Jude was referred to Juno due to her experience of significant family violence, including coercive control perpetrated by her husband/ the father of her children. He had been remanded in custody at the time of referral.
At the time of referral, Jude and her children were living in a property owned by the perpetrator and needed to relocate as a matter of safety, before he was released.
In addition to the usual obstacles women face when leaving a violent relationship, significant language barriers made it especially difficult for Jude, a native Turkish speaker, to access services and support independently from her husband/ the perpetrator. Limited English-speaking skills can also increase social isolation, and the inability to access resources without the perpetrator as a result of language barriers and isolation is common form of coercive control for the culturally and linguistically diverse clients Juno supports.
Jude was receiving JobSeeker, but her husband/ the perpetrator controlled all the families’ finances, such as the mortgage payments and the bills. This is a common feature of coercive control, known as financial abuse, which undermines women’s economic security both during or after a violent relationship by controlling spending, withholding or depriving a woman of finances. Juno also worked with Jude to understand her rights when it came to finances and supported her to achieve more financial freedom.
Coercive control is an umbrella term that refers to an ongoing pattern of controlling and coercive behaviours that are not exclusively physical but can pervade an individual’s daily life with a devastating impact. – Australian Women Against Violence Alliance
We assisted Jude and her family by completing an application for social housing and securing a three-bedroom transitional property that the family could move into, increasing their security and stability and, from there, supporting their journey to recovery.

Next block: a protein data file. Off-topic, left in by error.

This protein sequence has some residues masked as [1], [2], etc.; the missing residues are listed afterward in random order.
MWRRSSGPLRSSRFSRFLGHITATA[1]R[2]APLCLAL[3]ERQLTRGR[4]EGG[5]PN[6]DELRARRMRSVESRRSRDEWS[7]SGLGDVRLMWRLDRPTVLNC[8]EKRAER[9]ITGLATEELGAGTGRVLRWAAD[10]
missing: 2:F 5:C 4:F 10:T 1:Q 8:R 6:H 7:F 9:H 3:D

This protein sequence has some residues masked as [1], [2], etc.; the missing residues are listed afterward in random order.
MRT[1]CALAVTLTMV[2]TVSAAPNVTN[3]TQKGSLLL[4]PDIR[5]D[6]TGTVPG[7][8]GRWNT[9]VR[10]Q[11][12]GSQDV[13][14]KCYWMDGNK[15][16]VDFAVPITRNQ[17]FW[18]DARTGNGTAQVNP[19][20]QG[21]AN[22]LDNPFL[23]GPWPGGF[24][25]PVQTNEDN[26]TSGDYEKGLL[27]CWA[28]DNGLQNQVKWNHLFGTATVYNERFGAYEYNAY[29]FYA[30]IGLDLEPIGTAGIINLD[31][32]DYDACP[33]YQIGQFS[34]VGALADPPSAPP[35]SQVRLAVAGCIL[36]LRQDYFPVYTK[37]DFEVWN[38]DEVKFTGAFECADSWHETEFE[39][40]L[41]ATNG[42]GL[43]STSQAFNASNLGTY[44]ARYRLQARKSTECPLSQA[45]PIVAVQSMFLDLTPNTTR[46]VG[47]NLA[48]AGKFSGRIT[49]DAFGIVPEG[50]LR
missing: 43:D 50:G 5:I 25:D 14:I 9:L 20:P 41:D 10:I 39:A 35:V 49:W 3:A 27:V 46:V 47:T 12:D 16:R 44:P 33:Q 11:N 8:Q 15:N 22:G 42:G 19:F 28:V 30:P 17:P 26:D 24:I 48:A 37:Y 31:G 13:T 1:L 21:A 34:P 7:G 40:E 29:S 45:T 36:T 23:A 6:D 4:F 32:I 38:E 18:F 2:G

Juno was also able to advocate with the children’s school to provide the family with more support, including an interpreter so that Jude could communicate with the school about the children’s needs. We also advocated for access to the school counsellor for her children, and financial support for school activities and uniforms.
“The waiting time was terrible, and it took so long. It really stressed me out a lot because I had to do so much on my own because of COVID-19. I had to pack, move, clean, and set up the house. My case manager at Juno helped me a lot. Personally, it was a really unpleasant journey for me. Juno have been most helpful. My case manager found me a place to live and helped me with packing and furniture. When I was worrying about my housing, they helped and supported me. I am now worried about him getting out of prison. Juno have a caring attitude and it is greatly appreciated.”
Jude continues to be supported by Juno and has received extensive safety planning and installation of security measures at the property to help her continue maintaining her safety. Juno will keep working with Jude and her children to obtain longterm social housing so that she and her family can live independently in the community and thrive.